At the end of the same reaction time (3.5 hours) the reaction mixture is cooled and analyzed. Methanol conversion to acetic acid is 8 percent and to methyl acetate 17 percent. Yield based on methanol is 55 percent.
This example shows that the catalyst system of the instant application gives results equivalent to or better than the prior art catalyst systems even at the prior art optimum hydrogen iodide to cobalt ratio of 2 to 1. Following the same procedure as described in Example 1 the following mixture is charged to the autoclave.
______________________________________ Grams______________________________________ MeOH 485 H2 O 223 Co(OOCCH3)2 2.86 HI (57%) 5.2 (C4 H9)3 P 3.0______________________________________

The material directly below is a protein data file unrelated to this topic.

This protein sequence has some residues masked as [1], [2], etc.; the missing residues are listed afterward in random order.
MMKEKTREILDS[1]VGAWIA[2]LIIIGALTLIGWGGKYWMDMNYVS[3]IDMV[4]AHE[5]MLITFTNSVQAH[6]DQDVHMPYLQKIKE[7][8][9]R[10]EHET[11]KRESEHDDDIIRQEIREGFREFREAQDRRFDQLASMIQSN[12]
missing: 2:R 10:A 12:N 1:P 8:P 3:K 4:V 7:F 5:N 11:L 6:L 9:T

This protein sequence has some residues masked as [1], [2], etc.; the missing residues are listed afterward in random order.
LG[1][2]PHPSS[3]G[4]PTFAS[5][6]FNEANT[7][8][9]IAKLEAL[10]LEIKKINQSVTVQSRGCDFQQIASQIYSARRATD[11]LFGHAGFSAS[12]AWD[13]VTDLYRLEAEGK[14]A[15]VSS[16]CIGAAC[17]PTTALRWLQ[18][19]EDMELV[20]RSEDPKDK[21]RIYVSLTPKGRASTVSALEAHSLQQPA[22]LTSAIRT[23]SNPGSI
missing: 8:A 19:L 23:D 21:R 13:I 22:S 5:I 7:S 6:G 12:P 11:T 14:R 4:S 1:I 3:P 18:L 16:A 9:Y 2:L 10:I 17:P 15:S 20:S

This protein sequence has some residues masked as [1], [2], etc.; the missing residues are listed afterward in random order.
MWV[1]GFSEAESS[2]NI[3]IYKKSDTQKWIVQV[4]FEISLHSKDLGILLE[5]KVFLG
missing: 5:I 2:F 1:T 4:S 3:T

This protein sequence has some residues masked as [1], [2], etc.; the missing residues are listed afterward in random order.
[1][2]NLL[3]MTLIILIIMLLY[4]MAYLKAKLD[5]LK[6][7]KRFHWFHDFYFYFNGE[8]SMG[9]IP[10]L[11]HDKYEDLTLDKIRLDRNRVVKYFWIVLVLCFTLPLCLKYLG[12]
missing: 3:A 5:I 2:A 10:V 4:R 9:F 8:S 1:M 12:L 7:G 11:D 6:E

At the end of the 3.5 hour reaction the methanol conversion to acetic acid is 21% and to methyl acetate it is 44 percent.
The invention has been described in detail with particular reference to certain preferred embodiments thereof, but it will be understood that variations and modifications can be effected within the spirit and scope of the invention.
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|Citing Patent||Filing date||Publication date||Applicant||Title|
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|U.S. Classification||562/519, 560/232, 502/161, 502/162|
|Aug 30, 1994||AS||Assignment|
Owner name: EASTMAN CHEMICAL COMPANY, TENNESSEE
Free format text: ASSIGNMENT OF ASSIGNORS INTEREST;ASSIGNOR:EASTMAN KODAK COMPANY;REEL/FRAME:007115/0776
Effective date: 19940223